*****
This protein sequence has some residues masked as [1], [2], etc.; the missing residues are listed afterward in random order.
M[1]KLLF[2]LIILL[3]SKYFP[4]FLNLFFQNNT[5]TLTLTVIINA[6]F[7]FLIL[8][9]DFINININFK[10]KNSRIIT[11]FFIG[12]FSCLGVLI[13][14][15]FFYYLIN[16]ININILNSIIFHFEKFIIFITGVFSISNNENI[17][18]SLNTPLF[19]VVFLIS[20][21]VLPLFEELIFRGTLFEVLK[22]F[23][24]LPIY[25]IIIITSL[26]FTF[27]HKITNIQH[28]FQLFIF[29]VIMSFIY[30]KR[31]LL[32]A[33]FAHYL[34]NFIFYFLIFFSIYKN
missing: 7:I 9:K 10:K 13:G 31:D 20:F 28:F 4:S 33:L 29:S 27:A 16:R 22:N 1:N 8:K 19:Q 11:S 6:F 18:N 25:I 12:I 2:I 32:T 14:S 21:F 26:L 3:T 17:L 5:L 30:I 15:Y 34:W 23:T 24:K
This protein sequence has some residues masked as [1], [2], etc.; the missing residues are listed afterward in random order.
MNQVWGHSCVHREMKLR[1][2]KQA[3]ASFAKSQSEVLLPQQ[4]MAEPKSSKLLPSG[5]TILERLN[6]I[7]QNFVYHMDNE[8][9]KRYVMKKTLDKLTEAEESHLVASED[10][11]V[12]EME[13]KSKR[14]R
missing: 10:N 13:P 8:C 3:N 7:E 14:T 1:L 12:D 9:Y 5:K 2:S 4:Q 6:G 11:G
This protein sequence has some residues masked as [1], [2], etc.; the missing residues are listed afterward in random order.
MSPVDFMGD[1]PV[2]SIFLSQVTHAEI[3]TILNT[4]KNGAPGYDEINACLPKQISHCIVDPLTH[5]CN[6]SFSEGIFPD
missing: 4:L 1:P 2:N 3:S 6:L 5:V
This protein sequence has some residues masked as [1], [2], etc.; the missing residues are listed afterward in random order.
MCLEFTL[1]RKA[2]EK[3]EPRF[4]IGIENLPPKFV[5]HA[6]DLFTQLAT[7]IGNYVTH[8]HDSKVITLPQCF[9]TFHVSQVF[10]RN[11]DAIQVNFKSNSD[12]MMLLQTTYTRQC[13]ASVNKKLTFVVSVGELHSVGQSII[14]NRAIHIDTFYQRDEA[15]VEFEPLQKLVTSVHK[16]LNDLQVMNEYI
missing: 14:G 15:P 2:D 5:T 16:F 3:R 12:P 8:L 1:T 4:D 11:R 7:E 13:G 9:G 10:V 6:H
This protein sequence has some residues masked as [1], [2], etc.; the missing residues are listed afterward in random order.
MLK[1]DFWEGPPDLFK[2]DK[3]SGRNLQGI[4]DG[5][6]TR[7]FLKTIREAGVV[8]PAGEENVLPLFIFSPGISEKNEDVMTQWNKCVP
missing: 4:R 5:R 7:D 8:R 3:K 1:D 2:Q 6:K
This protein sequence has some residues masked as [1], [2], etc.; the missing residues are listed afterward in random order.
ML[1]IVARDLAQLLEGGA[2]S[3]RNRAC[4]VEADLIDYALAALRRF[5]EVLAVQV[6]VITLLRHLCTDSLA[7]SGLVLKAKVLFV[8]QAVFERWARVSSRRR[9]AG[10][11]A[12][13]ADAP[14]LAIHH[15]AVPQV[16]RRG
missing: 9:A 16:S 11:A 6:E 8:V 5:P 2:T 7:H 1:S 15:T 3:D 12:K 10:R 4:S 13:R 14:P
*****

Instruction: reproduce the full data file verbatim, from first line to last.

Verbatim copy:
This protein sequence has some residues masked as [1], [2], etc.; the missing residues are listed afterward in random order.
M[1]KLLF[2]LIILL[3]SKYFP[4]FLNLFFQNNT[5]TLTLTVIINA[6]F[7]FLIL[8][9]DFINININFK[10]KNSRIIT[11]FFIG[12]FSCLGVLI[13][14][15]FFYYLIN[16]ININILNSIIFHFEKFIIFITGVFSISNNENI[17][18]SLNTPLF[19]VVFLIS[20][21]VLPLFEELIFRGTLFEVLK[22]F[23][24]LPIY[25]IIIITSL[26]FTF[27]HKITNIQH[28]FQLFIF[29]VIMSFIY[30]KR[31]LL[32]A[33]FAHYL[34]NFIFYFLIFFSIYKN
missing: 7:I 9:K 10:K 13:G 31:D 20:F 28:F 4:S 33:L 29:S 27:A 16:R 22:N 1:N 8:K 19:Q 11:S 6:F 18:N 25:I 12:I 2:I 32:T 14:S 21:F 26:L 3:T 17:L 5:L 30:I 15:Y 34:W 23:T 24:K
This protein sequence has some residues masked as [1], [2], etc.; the missing residues are listed afterward in random order.
MNQVWGHSCVHREMKLR[1][2]KQA[3]ASFAKSQSEVLLPQQ[4]MAEPKSSKLLPSG[5]TILERLN[6]I[7]QNFVYHMDNE[8][9]KRYVMKKTLDKLTEAEESHLVASED[10][11]V[12]EME[13]KSKR[14]R
missing: 10:N 13:P 8:C 3:N 7:E 14:T 1:L 12:D 9:Y 5:K 2:S 4:Q 6:G 11:G
This protein sequence has some residues masked as [1], [2], etc.; the missing residues are listed afterward in random order.
MSPVDFMGD[1]PV[2]SIFLSQVTHAEI[3]TILNT[4]KNGAPGYDEINACLPKQISHCIVDPLTH[5]CN[6]SFSEGIFPD
missing: 4:L 1:P 2:N 3:S 6:L 5:V
This protein sequence has some residues masked as [1], [2], etc.; the missing residues are listed afterward in random order.
MCLEFTL[1]RKA[2]EK[3]EPRF[4]IGIENLPPKFV[5]HA[6]DLFTQLAT[7]IGNYVTH[8]HDSKVITLPQCF[9]TFHVSQVF[10]RN[11]DAIQVNFKSNSD[12]MMLLQTTYTRQC[13]ASVNKKLTFVVSVGELHSVGQSII[14]NRAIHIDTFYQRDEA[15]VEFEPLQKLVTSVHK[16]LNDLQVMNEYI
missing: 14:G 15:P 2:D 5:T 16:F 3:R 12:P 8:L 1:T 4:D 11:R 7:E 13:G 9:G 10:V 6:H
This protein sequence has some residues masked as [1], [2], etc.; the missing residues are listed afterward in random order.
MLK[1]DFWEGPPDLFK[2]DK[3]SGRNLQGI[4]DG[5][6]TR[7]FLKTIREAGVV[8]PAGEENVLPLFIFSPGISEKNEDVMTQWNKCVP
missing: 4:R 5:R 7:D 8:R 3:K 1:D 2:Q 6:K
This protein sequence has some residues masked as [1], [2], etc.; the missing residues are listed afterward in random order.
ML[1]IVARDLAQLLEGGA[2]S[3]RNRAC[4]VEADLIDYALAALRRF[5]EVLAVQV[6]VITLLRHLCTDSLA[7]SGLVLKAKVLFV[8]QAVFERWARVSSRRR[9]AG[10][11]A[12][13]ADAP[14]LAIHH[15]AVPQV[16]RRG
missing: 9:A 16:S 11:A 6:E 8:V 5:P 2:T 7:H 1:S 15:T 3:D 12:K 10:R 4:S 13:R 14:P